Water bills in England and Wales will rise by 6% from April

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Water bills in England and Wales will rise by an average of 6% from April, sparking criticism from consumer groups concerned about the impact on families during the cost of living crisis.

The increase, announced on Friday by trade association Water UK, will raise the cost of water and sewerage services by around £27 a month, to an average of £473 per household per year, between 2024 and 2025. However , prices will vary depending on the region.

The price of water and sewer services is based on several factors, including the November consumer price inflation index, which includes housing costs. The CPIH index for November was 4.2%.

Water companies have faced growing public backlash in recent years over poor performance on pollution and leaks.

Water UK said the above-inflation increase – consumer prices in December rose at an annual rate of 4% – would pay for a record investment of £14.4 billion in the 12 months to the end of March 2025 and has pledged to ensure that providers will increase support. for low-income families.

“Next year we will see record levels of investment from water companies to ensure the security of our water supply in the future and significantly reduce the amount of sewage in rivers and seas,” said David Henderson, chief executive of Water UK.

However, the Consumer Council for Water, which represents customers, expressed concern, pointing out that nearly a fifth of households are already struggling with water bills and that the increase would place “even greater pressure on low-income customers ”.

Its chief executive Mike Keil added: “If water companies are serious about rebuilding trust in the sector, they should use some of their profits to help people who can’t afford another bill increase.”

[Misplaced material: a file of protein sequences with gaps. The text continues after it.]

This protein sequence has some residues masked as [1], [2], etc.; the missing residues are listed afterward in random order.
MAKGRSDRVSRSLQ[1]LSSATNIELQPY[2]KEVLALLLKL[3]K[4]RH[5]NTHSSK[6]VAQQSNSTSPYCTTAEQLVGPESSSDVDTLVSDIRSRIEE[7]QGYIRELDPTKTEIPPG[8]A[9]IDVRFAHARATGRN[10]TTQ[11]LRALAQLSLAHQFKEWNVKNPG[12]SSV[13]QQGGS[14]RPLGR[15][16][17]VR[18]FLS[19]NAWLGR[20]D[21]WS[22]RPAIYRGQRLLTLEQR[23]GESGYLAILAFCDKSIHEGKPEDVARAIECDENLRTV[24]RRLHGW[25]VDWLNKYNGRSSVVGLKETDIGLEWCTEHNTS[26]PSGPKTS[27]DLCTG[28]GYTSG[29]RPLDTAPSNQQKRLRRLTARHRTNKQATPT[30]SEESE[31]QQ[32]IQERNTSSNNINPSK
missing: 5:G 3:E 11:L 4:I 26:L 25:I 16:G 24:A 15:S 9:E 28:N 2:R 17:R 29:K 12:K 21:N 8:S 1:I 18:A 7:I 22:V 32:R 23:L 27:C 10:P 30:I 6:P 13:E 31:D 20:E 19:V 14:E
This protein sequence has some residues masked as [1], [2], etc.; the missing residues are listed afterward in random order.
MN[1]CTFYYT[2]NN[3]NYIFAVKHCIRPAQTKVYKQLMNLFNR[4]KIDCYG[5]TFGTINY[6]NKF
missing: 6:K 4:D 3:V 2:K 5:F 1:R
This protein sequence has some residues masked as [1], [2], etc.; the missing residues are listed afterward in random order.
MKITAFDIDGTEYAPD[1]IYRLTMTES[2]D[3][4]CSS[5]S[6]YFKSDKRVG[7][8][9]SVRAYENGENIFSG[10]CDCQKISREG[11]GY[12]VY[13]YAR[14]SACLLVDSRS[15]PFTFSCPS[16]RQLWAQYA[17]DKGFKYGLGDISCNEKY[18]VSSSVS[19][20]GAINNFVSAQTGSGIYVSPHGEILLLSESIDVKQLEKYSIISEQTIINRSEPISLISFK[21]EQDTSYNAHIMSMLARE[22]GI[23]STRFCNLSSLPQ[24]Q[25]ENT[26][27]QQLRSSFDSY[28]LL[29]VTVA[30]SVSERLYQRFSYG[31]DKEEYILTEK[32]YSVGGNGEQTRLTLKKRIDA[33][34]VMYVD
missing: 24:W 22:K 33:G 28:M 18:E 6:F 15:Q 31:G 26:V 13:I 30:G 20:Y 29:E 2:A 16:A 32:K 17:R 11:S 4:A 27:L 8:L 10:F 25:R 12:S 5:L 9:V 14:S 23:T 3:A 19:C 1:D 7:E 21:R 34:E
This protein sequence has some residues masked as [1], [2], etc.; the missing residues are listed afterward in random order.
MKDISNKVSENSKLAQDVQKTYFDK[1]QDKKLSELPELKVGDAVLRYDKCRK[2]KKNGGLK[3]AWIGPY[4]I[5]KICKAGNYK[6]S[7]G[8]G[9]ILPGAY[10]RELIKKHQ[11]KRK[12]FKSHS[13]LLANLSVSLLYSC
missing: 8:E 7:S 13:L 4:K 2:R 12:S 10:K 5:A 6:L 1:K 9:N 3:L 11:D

Water companies in England and Wales offer social tariff schemes, designed to reduce the bills of struggling families. Water UK said more than 2 million households have already been helped with their bills.

David Black, chief executive of Ofwat, said the regulator was aware that “those who are already struggling, [the bill increases would] be a real concern.

The annual increase in water bills is on top of the increase set by Ofwat every five years. For the 2025-2030 regulatory period, water companies have asked to increase bills by up to 40%.

A preliminary decision from Ofwat is expected in June and comes against a backdrop of a cost of living crisis and public anger at the behavior of the water sector.

Companies have been accused of paying excessive dividends and compensation packages for senior management while controlling high rates of leaks and water pollution.

But companies are also struggling in a period of sustained high inflation, which has pushed up wages as well as financing and operating costs and increased pressure on highly indebted balance sheets.

Tim Farron, environment spokesman for the Liberal Democrats, said the price rise was “a disgrace and should be scrapped immediately”.

“This is a kick in the teeth from the same shady water companies that pollute rivers with sewage and pocket millions in bonuses. They have no shame,” she said.

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